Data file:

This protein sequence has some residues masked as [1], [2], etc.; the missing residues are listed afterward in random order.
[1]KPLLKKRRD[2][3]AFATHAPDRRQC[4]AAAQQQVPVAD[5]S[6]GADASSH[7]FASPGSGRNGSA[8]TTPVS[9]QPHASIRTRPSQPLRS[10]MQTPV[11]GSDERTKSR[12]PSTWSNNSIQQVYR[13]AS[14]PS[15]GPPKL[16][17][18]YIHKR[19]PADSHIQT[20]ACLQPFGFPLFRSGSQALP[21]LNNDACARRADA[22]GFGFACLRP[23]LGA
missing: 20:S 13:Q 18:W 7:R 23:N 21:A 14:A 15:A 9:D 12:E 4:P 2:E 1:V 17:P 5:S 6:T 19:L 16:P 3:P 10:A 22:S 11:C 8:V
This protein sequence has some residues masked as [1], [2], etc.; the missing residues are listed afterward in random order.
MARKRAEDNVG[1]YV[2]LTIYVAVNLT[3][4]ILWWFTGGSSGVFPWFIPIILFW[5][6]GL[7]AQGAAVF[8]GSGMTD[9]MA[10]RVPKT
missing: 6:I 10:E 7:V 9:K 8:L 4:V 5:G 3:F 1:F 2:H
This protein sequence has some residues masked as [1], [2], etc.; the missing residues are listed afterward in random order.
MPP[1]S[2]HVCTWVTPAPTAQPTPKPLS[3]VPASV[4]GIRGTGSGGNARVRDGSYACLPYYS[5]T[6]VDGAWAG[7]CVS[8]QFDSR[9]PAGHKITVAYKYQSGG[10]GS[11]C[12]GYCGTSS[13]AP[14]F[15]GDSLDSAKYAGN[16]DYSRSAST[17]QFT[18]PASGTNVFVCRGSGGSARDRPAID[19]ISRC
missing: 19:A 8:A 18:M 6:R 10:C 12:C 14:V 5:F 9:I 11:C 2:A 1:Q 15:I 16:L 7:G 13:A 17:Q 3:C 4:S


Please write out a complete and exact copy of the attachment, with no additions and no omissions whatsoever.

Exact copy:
This protein sequence has some residues masked as [1], [2], etc.; the missing residues are listed afterward in random order.
[1]KPLLKKRRD[2][3]AFATHAPDRRQC[4]AAAQQQVPVAD[5]S[6]GADASSH[7]FASPGSGRNGSA[8]TTPVS[9]QPHASIRTRPSQPLRS[10]MQTPV[11]GSDERTKSR[12]PSTWSNNSIQQVYR[13]AS[14]PS[15]GPPKL[16][17][18]YIHKR[19]PADSHIQT[20]ACLQPFGFPLFRSGSQALP[21]LNNDACARRADA[22]GFGFACLRP[23]LGA
missing: 20:S 13:Q 18:W 7:R 23:N 21:A 14:A 15:A 9:D 12:E 4:P 2:E 1:V 17:P 5:S 6:T 19:L 16:P 3:P 10:A 22:S 11:C 8:V
This protein sequence has some residues masked as [1], [2], etc.; the missing residues are listed afterward in random order.
MARKRAEDNVG[1]YV[2]LTIYVAVNLT[3][4]ILWWFTGGSSGVFPWFIPIILFW[5][6]GL[7]AQGAAVF[8]GSGMTD[9]MA[10]RVPKT
missing: 6:I 10:E 7:V 9:K 8:L 4:V 5:G 3:F 1:F 2:H
This protein sequence has some residues masked as [1], [2], etc.; the missing residues are listed afterward in random order.
MPP[1]S[2]HVCTWVTPAPTAQPTPKPLS[3]VPASV[4]GIRGTGSGGNARVRDGSYACLPYYS[5]T[6]VDGAWAG[7]CVS[8]QFDSR[9]PAGHKITVAYKYQSGG[10]GS[11]C[12]GYCGTSS[13]AP[14]F[15]GDSLDSAKYAGN[16]DYSRSAST[17]QFT[18]PASGTNVFVCRGSGGSARDRPAID[19]ISRC
missing: 19:A 8:A 18:M 6:R 10:C 12:C 14:V 5:F 9:I 11:C 2:A 1:Q 15:I 16:L 7:G 13:A 17:Q 3:C 4:S